Game of Thrones; the White Walkers are coming! The final scene of this season finale left the biggest impression on me. I think it is partially because I am terrified of zombies. I don’t like seeing animated decaying humans. I don’t like seeing decaying humans, period. I mean, I could not even get through more than 20 minutes of the first episode of The Walking Dead. For this reason, I have mixed feelings about this storyline because I am have never been into Zombies, or anything zombie-like, such as White-Walkers. Couple that with all of the stories in the news about people eating human flesh, this was just something else to add to that squeamish feeling I get every time I see Luka Rocco Magnotta and Rudy Eugene pictures on the Huffington Post homepage. As someone who has not read the books, as of yet, I never know what to expect from Game of Thrones, so it should be interesting to see just how much the zombies White-Walkers play a part in the storyline next season.

Game of Thrones, Valar Morghulis Synopsis, Season 2 Episode 10:  Tyrion awakens to a changed situation. King Joffrey doles out rewards to his subjects. As Theon stirs his men to action, Luwin offers some final advice. Brienne silences Jaime; Arya receives a gift from Jaqen; Dany goes to a strange place; Jon proves himself to Qhorin.

The beginning of Valar Morghulis squelched my fears of losing Tyrion, my most favoritest male character of the show. After, shockingly, killing off Ned Stark in season 1, I did not know what to expect. A part of me felt as if they would not possibly kill off such a beloved character, while another part of me felt that that would be precisely why they would. When Tyrion awakes, it looks as if he was also unsure of whether or not he would survive. It is at this point that we confirm what the end of last week’s episode told us; Stannis Baratheon, “suffered a stunning defeat,” by the hands of Tryion’s father, Tywin Lannister. Now that Tywin has returned, there is no need for Tyrion to be Hand of the King, and he has been cast aside, dumped in a dusty chamber to nurse his wounds.

In the next scene, The Lord (and idiot ruler) of the Seven Kingdoms, Joffrey Baratheon, declares his grandfather Savior of the City. I am somewhat surprised that he did not figure out a way to claim the victory as a result of his own bravery and ingenuity. He also awards Littlefinger, Petyr Baelish, the largest castle in all of Westoros, Castle Harrenhal, for his good service, and uniting the houses of Lannister and Tyrell.

Loras Tyrell steps up to pimp out his sister, Margaery Tyrell to King Joffrey. Margaery states that tales of Joffrey’s courage and wisdom have never been far from her ear, and it is then that I realize just how much she really has in common with harlots. All working girls know that it is as important to inflate a man’s ego as it is to inflate anything else . After Joffrey and his mother, Cersei Baratheon, make a show of publicly humiliating Sansa Stark, Joffrey agrees to Loras’ request. He will take on Margaery as his wife. With Joffrey’s penchant for sadism, this is sure to be something that Margaery regrets.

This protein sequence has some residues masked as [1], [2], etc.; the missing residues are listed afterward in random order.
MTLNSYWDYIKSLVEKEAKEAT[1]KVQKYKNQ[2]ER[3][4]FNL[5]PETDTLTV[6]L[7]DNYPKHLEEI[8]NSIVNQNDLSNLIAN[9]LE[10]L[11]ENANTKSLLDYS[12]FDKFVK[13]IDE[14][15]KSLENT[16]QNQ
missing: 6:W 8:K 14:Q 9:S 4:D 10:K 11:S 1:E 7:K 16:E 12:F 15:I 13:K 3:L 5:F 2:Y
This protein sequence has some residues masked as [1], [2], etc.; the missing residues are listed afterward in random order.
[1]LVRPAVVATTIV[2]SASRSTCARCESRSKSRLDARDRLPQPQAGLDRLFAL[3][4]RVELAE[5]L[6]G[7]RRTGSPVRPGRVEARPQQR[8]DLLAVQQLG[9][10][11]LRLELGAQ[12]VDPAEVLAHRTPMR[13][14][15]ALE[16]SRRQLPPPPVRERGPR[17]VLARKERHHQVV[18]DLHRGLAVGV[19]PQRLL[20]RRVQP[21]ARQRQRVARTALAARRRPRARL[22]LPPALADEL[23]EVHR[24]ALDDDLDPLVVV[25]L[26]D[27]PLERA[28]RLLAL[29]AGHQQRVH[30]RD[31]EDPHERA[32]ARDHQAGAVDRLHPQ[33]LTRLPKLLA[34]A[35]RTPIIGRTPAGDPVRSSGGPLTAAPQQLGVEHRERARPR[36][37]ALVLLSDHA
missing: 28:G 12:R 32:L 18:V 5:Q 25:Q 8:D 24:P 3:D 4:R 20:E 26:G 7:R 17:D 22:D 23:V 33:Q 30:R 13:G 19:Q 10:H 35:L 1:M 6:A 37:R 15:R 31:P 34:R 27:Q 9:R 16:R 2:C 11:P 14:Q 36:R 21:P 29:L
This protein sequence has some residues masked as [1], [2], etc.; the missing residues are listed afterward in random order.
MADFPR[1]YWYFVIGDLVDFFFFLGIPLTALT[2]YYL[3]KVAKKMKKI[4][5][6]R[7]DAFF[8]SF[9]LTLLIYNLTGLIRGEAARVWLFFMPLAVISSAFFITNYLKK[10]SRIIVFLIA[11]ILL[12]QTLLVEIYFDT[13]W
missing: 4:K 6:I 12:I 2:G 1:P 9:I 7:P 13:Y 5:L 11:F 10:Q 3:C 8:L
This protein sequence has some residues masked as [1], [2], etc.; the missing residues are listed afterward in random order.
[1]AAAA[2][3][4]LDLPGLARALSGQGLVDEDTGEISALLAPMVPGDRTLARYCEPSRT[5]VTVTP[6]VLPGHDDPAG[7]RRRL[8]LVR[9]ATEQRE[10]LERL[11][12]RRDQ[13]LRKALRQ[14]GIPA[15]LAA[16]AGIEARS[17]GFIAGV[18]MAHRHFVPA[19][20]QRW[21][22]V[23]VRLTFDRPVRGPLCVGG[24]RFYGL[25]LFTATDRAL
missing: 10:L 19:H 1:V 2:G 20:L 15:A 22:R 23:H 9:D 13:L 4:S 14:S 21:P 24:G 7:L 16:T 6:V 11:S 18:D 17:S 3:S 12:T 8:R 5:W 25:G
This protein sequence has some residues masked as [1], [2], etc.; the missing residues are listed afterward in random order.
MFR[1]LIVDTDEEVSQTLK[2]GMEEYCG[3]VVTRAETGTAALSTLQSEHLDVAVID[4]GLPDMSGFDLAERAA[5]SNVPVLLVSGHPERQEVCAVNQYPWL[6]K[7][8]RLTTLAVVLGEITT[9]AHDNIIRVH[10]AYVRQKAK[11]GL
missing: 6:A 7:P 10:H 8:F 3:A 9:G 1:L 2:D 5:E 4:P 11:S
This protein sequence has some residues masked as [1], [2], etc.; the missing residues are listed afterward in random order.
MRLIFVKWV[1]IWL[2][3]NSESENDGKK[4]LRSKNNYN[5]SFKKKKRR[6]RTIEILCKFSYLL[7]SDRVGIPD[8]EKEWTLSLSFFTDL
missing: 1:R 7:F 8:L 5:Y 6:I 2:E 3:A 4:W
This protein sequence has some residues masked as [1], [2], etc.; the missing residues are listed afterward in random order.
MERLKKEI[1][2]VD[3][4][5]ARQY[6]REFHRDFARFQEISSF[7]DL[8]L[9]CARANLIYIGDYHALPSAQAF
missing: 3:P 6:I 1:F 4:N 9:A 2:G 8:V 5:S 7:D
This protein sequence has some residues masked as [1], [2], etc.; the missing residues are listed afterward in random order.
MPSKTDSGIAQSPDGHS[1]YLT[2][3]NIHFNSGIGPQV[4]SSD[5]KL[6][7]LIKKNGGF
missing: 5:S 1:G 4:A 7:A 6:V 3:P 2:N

Sansa flees the throne room in feigned humiliation, but as she gets further away, a smile stretches across her face and she starts to laugh. Littlefinger shows up to remind her that she cannot simply waltz away. Joffrey will still have many unsavory uses for her, outside of being his wife. Poor, naive Sansa.

We pick up with Brienne of Tarth, and her bulky armor, still escorting Jaime Lannister to King’s Landing, to attempt to exchange him for Sansa. They happen upon three women swinging from a tree. Brienne insists on giving them a proper burial and ties Jaime up in order to cut them down. Before she can get on with her business, three Stark soldiers happen upon them and asks one two many questions, prompting Brienne to slay them all.  She then gets on with the burial. Lesson? Don’t fuck with Brienne of Tarth.

Robb and Catelyn Stark are in his tent where Robb is explaining to his mother that he wishes to go back on his word to Walder Frey. He does not wish to marry one of his ugly daughters, even if he said he would. Catelyn warns him that this is simply not a smart move, but like most men, Robb wants what he wants and he doesn’t want to be married to some troll of a woman, who he has to “learn” to love, when he can be married to a beautiful, exotic, and exciting one, whom he hardly knows. His mother cannot sell him on the idea of an arranged marriage being best for them all. Surely this decision will come back to haunt him.

Stannis Baratheon is none too pleased with the red priestess, Melisandre’s, visions not coming to fruition. She insists that she saw his victory in the flames, and after his failed, or perhaps halfhearted, attempt to snuff out her life, she convinces him to stare into the flames and see for himself; and he does see it. As clear as day. Right there in the flames.

Theon Greyjoy is completely surrounded, trapped within the walls of Winterfell with no hopes of survival. His 20 men against Robb Stark’s 500? It’s not happening. Although Maester Luwin implores him to sneak out, and join the Night Watch, Robb will have none of that crazy talk. Besides, there is an annoying man on the other side of that wall blowing a horn, and he means to take him out! His men humor him as he gives a rousing pregame pep talk, but alas, his men aren’t as eager to die as he is. One knocks him over the head with a spear as another proclaims that he thought he would never shut up. For some reason Maester Luwin decides to interject himself and ends up fatally wounded. The men drag Theon out and surrender.